Robinson wrestler John Epperly just wants to wrestle the best he can.
So far, Epperly's best consists of three Virginia Class AAA Northern District championships, three Northern Region titles and two state championships.
This summer, he competed for the Virginia state team and placed second out of 94 competitors in the Junior Nationals at Cedar Falls, Iowa, the first wrestler from Northern Virginia to make the finals. In three years of competition, he has three losses.
And he still has a year to go.
"I'd like to be successful my senior year," said Epperly. "All I do is the best I can and I get satisfaction out of that."
Epperly is as comfortable talking in his living room in Fairfax as he is on the wrestling mat. After all, he grew up near his high school, where his father, also named John, has been coaching wrestling for 14 years.
"When he was a little tyke he used to come to the practices and sit on the bench," said John Epperly Sr. "I didn't push him to wrestle but when he said he liked it and wanted to compete I was very pleased."
John Jr. started wrestling when he was 9 years old and by his freshman year in high school he was the state varisty champion at 105 pounds.
His sophomore year he moved up to 112 pounds and won the district, region, and state titles. Last season, he swept through the district and region at 119, but finished a dissapointing sixth in the state tournament.
This year he is moving up to 126 and feels comfortable at that weight class even though he's not sure who his competition will be. Epperly's stiffest test in the region last year came from James McCardle of West Springfield, who he defeated in the district and region finals.
Coach Epperly also has high expectations for this season. Even though Robinson lost all-Met performers Greg Vandevender and Tom Michaud, the Rams have eight veterans returning. In addition to Epperly Jr., Robinson will be led by seniors Jeff Davis at 132 pounds, John Kainer, 112, and Eric Ritari, 119.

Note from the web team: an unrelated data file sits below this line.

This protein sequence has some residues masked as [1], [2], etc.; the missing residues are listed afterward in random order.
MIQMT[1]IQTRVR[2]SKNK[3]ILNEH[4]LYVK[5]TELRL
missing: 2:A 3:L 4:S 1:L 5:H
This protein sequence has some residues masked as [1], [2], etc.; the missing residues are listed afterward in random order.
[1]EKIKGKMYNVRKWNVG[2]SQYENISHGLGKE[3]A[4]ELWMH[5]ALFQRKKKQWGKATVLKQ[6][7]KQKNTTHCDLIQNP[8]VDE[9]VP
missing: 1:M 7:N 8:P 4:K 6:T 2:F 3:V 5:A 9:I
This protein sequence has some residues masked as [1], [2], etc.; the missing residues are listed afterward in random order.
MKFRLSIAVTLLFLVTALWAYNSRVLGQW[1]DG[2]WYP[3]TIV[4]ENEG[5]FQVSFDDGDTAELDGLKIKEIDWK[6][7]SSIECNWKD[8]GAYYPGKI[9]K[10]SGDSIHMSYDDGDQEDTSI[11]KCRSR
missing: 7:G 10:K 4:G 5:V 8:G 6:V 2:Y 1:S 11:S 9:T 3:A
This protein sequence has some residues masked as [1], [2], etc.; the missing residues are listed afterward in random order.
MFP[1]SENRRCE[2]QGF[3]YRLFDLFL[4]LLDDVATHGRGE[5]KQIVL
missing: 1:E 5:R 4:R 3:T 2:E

"We didn't really lose a lot this year but next year will be a real big blow," said Coach Epperly.
Every year Epperly finds some way of dealing with a big blow. In his 14 years at Robinson, he has a varsity dual-meet record of 122-19-1, and a junior varsity record of 125-4.
Despite Robinson's returning stars and Epperly's outstanding record, Fort Hunt Coach Steve Foglio boasts that he has the best team in the Northern Region.
"I think this will be the best team ever at Fort Hunt," said Foglio, who led his team to the Gunston District title last year. "We have five finalists returning and nine starters. Even though we graduated four starters last year, the replacements are just as strong, if not stronger."
Fort Hunt's top returner is 167-pound Eric Lindsey. Lindsey injured his knee at the beginning of practice but Foglio doesn't think that will stop him from improving on last year's results; first in the district, second in the Northern Region and third in the state.
Foglio's other top returners are: Lee Poythress (145), first in the district, fourth in the region and sixth in the state; Sean Dooley (132), a district finalist the last three years; Doug Perry (119), who won the district two years ago but missed most of last year with an injury; Jay Dell (112), district winner last season; and Mike Cunningham (145), who advanced to the district finals before breaking his arm.
Steve's brother, Dan, who coaches at Marshall, last year's Great Falls District winner, doesn't have the same enthusiasm about this season but is hopeful. The Statesman lost nine of 13 starters but Foglio said this is a replacing year, not a rebuilding year.
Among Marshall's returners are district runner-ups, Tim House (105) and Carlos Gavita (167). Foglio is also high on Roland Chartier, who at 176, missed most of last year with an injury. "Look for him to be the man to beat at 176," Foglio said.
It's not often that a coach has a junior varsity wrestler one year, and a state varsity champion the next. But that's what Anthony Orlando did for W.T. Woodson Coach Paul Labazzetta. A junior varsity wrestler only two years ago, Orlando dominated the 98-pound class last season, compiling a 26-1 record on his way to the Northern District, Northern Region and state championships.
"We always hope that a state champ will come back to repeat," Labazzetta said. "Anthony is moving up to 105 this year but with his hard work and dedication he should be one of the best."
Labazzetta is also looking for a solid performance from 138-pound Karl Kronlage, second in the district and fifth in the region.